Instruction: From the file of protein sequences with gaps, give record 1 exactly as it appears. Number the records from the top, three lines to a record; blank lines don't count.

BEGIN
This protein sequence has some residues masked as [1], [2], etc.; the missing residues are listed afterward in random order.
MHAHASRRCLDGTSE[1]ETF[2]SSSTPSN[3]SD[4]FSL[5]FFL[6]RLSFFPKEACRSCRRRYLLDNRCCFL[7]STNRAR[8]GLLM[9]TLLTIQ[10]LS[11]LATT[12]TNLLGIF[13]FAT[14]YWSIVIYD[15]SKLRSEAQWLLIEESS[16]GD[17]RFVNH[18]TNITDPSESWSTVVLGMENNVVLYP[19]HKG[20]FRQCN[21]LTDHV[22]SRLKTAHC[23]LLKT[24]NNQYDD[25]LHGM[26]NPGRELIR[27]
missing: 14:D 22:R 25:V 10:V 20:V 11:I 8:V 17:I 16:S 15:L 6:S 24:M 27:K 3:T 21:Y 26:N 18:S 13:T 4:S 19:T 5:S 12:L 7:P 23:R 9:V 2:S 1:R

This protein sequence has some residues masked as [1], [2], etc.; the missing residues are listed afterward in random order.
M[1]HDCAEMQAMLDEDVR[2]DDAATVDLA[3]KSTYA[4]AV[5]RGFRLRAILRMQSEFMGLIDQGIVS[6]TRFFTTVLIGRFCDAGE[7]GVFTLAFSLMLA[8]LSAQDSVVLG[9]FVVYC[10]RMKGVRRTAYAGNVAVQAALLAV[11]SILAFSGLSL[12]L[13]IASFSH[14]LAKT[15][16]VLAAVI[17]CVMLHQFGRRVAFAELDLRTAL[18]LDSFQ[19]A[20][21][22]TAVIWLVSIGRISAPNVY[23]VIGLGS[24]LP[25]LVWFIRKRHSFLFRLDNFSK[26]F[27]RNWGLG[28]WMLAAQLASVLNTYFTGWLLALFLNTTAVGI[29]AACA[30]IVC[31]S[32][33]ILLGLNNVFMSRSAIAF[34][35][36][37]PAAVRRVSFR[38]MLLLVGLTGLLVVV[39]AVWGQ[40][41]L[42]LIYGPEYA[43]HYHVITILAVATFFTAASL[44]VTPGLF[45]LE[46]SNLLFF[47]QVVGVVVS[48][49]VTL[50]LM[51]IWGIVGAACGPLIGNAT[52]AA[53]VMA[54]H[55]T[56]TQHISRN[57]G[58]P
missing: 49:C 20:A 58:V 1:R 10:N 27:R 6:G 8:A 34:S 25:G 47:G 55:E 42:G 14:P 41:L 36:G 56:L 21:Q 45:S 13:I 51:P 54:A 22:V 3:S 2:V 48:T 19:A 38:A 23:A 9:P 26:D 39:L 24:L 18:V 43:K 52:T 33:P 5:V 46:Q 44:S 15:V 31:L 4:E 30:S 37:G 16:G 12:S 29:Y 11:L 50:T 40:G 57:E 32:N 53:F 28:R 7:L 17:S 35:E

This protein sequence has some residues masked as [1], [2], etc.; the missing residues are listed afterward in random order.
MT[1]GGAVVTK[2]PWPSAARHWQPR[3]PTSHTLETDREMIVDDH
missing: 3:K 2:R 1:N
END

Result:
This protein sequence has some residues masked as [1], [2], etc.; the missing residues are listed afterward in random order.
MHAHASRRCLDGTSE[1]ETF[2]SSSTPSN[3]SD[4]FSL[5]FFL[6]RLSFFPKEACRSCRRRYLLDNRCCFL[7]STNRAR[8]GLLM[9]TLLTIQ[10]LS[11]LATT[12]TNLLGIF[13]FAT[14]YWSIVIYD[15]SKLRSEAQWLLIEESS[16]GD[17]RFVNH[18]TNITDPSESWSTVVLGMENNVVLYP[19]HKG[20]FRQCN[21]LTDHV[22]SRLKTAHC[23]LLKT[24]NNQYDD[25]LHGM[26]NPGRELIR[27]
missing: 14:D 22:R 25:V 10:V 20:V 11:I 8:V 17:I 16:S 15:L 6:S 24:M 27:K 3:T 21:Y 26:N 18:S 13:T 4:S 19:T 5:S 12:L 7:P 23:R 9:V 2:S 1:R